Some bulletin boards reflect student learning. Some attract attention as they display students work or family photos. Others simply brighten school hallways. Ed World's "Principal Files" team members share some of their favorite bulletin board displays.
What makes a successful hallway or classroom bulletin board? Are the best bulletin boards student-created? Teacher-created? Are they connected to the curriculum? To holidays? Do they promote school values? Student achievement?
Education World asked our "Principal Files" Principal Team to share with us the best bulletin boards they've seen. Perhaps an idea or two here will spur a bulletin board that will liven up your school's hallways!
"I am continually amazed at the quality of bulletin boards I see around my school," said principal Bridget Braney. "It is a pleasure to walk through the halls and classrooms to see the inventive ways teachers use their bulletin boards for display and, even more often, as a way to involve children in learning."
Last week, third graders in Braney's school -- Orchard Hill Elementary School in South Windsor, Connecticut -- recreated on a bulletin board the environment local Indians lived in many years ago. "The bulletin board demonstrated their understanding of an historical village," she said.
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Another memorable display was created last year, Braney told Education World. Space on one bulletin board (see photo) and in a hallway display case (click here) at Orchard Hill, was dedicated to veterans.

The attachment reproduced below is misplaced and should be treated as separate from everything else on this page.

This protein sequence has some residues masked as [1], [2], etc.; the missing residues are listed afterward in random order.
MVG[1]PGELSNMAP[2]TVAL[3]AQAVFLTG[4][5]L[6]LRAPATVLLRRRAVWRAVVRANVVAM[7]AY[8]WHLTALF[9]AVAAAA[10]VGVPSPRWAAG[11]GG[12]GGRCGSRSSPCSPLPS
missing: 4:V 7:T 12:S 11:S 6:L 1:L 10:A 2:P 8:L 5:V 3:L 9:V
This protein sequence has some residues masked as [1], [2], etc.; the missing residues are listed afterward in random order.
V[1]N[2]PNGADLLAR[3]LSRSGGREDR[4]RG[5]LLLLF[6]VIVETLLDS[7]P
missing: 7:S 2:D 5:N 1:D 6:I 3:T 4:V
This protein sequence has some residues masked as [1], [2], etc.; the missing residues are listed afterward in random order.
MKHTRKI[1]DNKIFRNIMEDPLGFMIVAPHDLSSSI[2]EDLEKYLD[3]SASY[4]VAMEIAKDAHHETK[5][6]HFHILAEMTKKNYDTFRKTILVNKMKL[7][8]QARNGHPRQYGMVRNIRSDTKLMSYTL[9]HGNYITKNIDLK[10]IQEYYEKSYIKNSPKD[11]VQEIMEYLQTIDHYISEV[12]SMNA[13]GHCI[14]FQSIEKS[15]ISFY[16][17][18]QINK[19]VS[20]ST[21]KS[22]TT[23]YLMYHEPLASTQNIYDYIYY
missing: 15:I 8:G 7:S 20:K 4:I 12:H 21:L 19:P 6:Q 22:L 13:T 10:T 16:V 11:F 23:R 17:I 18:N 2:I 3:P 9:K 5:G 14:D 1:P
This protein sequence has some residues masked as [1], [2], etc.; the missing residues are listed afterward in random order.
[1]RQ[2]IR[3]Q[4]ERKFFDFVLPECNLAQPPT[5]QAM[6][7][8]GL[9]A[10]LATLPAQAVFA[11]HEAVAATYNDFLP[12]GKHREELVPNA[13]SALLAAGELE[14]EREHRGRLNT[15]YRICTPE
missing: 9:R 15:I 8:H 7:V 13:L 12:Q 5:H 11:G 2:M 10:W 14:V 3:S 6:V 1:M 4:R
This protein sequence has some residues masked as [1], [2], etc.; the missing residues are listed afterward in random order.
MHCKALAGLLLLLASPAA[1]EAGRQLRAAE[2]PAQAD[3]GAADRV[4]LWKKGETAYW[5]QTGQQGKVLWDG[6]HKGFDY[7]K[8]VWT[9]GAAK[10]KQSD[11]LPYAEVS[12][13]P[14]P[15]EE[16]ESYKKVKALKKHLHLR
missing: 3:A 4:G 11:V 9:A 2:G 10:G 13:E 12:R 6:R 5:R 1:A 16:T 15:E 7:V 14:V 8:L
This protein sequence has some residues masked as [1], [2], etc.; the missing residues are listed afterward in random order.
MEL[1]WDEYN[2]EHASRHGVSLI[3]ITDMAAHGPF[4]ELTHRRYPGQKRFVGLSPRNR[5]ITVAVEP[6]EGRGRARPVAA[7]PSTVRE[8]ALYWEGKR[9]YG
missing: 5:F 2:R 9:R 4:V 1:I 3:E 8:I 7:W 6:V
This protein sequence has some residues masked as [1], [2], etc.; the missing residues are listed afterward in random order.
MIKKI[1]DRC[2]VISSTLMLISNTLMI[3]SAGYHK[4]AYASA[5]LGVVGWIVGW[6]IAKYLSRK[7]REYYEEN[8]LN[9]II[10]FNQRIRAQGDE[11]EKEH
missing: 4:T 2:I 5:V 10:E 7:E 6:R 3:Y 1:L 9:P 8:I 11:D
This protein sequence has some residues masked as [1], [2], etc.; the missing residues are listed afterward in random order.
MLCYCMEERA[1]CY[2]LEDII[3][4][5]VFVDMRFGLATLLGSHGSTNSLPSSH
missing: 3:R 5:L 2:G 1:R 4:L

"Our Student Life Committee asked students to bring in pictures or mementos from relatives and family friends who have served our country," said Braney. "The response was overwhelming -- from all grade levels and staff members too. We had representative items dating back to the Civil War. This was one of the most satisfying displays to see each morning."
Principal Lucie Boyadjian told Education World about the Families of the Week bulletin board that attracts a lot of attention in the main display case of Glen Oaks School in Hickory Hills, Illinois. "We ask two students per week to submit family photos along with a brief statement about their family, its interests, and whatever else they wish to share," explained Boyadjian.
"We start our selection process with students in the upper grades, since they will be leaving us when the year is completed," added Boyadjian. "The students -- and visitors to our school too -- love this display. They enjoy reading about the featured students."
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"The most impressive bulletin board I have seen in more than 20 years is in the office of our school right now," said principal Debbie Hudson of College Hills Elementary School, College Station, Texas. "It is a huge United States flag made up of individual color photographs of our 675 students and faculty members."
Each student posed in a red, white, or blue shirt in front of a similar color background for his or her photo, explained Hudson. "Since we serve the married-student housing neighborhoods of a major university, our school has a very large international population. The parents are always quite touched when they see their children's faces as part of our country's flag. Before leaving to return to their home countries, they often take photos and videos of the flag. Some have even tearfully requested that their child's face be allowed to remain in the display after they leave.
"The reaction of parents and visitors to this display is why I consider it the most impressive bulletin board I have ever seen. It is a visual representation of what makes our school so special."